She was with Jesus, after all, the One who promised to prepare a place for us.  The One who said He would come and get us when it was ready.  The One who assured us that we would be with Him forever.

“Don’t let your hearts be troubled.  Trust in God, and trust also in me.  There is more than enough room in my Father’s home.  If this were not so, would I have told you that I am going to prepare a place for you?  When everything is ready, I will come and get you, so that you will always be with me where I am.”  (John 14:1-3, NLT)

She was home.

Safely Home.

SNOW_CABIN

(Goodbye, dear Liz.  Please set a place for me at your table.  I will look forward to having tea together again with you someday.)

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When Tears Fall

It has been a sad start to the New Year for the F.E. Warren AFB community.  One of its own, TSgt. Matthew Schwartz, was killed in Afghanistan on January 5.  He leaves behind a wife and three young daughters.

The news was brought even closer to home when we learned that his oldest daughter, Aliza, is a member of the Cheyenne All-City Children’s Chorus, along with our daughter Laurel.  Although we do not know this family personally, our hearts and prayers go out to them.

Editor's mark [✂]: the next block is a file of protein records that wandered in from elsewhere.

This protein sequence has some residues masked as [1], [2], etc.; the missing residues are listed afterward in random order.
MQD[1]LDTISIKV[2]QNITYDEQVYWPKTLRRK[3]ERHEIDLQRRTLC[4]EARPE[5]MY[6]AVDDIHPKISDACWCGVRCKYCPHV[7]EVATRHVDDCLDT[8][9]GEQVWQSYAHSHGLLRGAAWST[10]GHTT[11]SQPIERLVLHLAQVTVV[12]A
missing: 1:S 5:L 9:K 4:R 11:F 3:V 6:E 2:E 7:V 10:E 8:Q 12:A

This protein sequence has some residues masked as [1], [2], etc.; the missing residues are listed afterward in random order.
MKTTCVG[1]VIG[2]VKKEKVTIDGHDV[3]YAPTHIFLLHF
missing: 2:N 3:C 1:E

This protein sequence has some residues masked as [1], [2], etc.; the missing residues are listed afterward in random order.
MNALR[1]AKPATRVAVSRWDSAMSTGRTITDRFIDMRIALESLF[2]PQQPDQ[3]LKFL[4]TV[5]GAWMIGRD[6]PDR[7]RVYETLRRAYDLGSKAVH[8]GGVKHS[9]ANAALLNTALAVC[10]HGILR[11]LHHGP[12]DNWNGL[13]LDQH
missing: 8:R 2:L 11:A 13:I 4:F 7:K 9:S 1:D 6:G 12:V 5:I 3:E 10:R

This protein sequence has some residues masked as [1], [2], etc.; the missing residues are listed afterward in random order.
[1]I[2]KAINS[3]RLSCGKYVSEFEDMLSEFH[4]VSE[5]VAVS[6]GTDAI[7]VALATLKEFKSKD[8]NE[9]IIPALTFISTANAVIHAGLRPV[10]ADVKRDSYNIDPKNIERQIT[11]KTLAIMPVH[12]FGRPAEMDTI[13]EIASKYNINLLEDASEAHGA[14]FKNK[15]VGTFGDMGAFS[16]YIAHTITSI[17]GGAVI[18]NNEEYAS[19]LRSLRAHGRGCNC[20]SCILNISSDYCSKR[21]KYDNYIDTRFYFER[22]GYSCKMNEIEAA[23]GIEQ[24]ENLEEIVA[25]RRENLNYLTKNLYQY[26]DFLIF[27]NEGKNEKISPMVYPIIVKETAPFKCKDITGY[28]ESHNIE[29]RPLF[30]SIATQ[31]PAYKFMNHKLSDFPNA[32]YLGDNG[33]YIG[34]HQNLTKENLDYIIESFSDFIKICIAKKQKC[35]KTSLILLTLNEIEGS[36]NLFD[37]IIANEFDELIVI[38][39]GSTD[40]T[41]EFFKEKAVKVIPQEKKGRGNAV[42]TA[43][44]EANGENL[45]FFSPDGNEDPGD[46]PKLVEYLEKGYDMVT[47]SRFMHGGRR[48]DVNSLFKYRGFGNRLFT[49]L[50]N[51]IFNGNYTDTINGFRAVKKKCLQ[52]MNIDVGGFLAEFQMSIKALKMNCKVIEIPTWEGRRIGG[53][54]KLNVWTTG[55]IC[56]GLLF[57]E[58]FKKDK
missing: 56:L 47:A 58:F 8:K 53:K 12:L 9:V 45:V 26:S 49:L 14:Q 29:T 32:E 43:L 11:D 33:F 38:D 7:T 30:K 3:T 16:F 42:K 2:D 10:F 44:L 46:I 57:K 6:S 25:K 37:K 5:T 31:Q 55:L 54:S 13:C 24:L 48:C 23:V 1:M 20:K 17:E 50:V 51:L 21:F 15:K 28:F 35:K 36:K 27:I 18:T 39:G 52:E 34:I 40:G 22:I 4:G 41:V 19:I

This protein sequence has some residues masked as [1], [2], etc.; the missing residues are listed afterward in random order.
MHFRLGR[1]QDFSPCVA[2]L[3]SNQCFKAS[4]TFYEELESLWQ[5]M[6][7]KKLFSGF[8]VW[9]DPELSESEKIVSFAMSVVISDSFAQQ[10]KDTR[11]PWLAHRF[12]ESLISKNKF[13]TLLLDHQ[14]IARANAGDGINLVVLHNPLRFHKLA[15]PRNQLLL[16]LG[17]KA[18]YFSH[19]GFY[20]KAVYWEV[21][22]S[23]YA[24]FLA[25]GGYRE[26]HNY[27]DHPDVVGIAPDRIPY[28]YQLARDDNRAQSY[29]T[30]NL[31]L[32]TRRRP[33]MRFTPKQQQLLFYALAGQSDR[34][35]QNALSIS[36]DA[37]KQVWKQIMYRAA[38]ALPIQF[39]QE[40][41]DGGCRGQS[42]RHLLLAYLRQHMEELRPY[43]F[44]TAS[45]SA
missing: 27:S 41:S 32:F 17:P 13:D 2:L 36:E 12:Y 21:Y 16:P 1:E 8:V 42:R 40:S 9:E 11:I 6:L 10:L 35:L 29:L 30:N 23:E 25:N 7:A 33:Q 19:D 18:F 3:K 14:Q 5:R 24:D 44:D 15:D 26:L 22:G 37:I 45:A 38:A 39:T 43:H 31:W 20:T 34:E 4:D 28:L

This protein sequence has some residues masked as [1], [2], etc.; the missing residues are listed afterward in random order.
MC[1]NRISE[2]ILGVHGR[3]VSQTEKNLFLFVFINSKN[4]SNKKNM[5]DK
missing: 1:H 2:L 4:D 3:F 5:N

What can you possibly say to a ten-year-old girl who has just lost her father?

That is the question that kept running through my mind as I checked the choir members in before yesterday’s rehearsal.  I didn’t know how I might react if I were to look up from the attendance sheet to see Aliza’s sweet face.  I was worried I might burst into tears.

Should I hug her?  Say I’m so sorry for her loss?  Or just try to carry on without comment and allow her some sense of “normalcy”–whatever that might be for a young girl who has just said a final goodbye to her dad?

Aliza stayed home from choir yesterday, understandably, since the base memorial service was only Tuesday, the day before.  So I didn’t have to figure out what my response should be.  But I have a pretty good idea of what Jesus would do…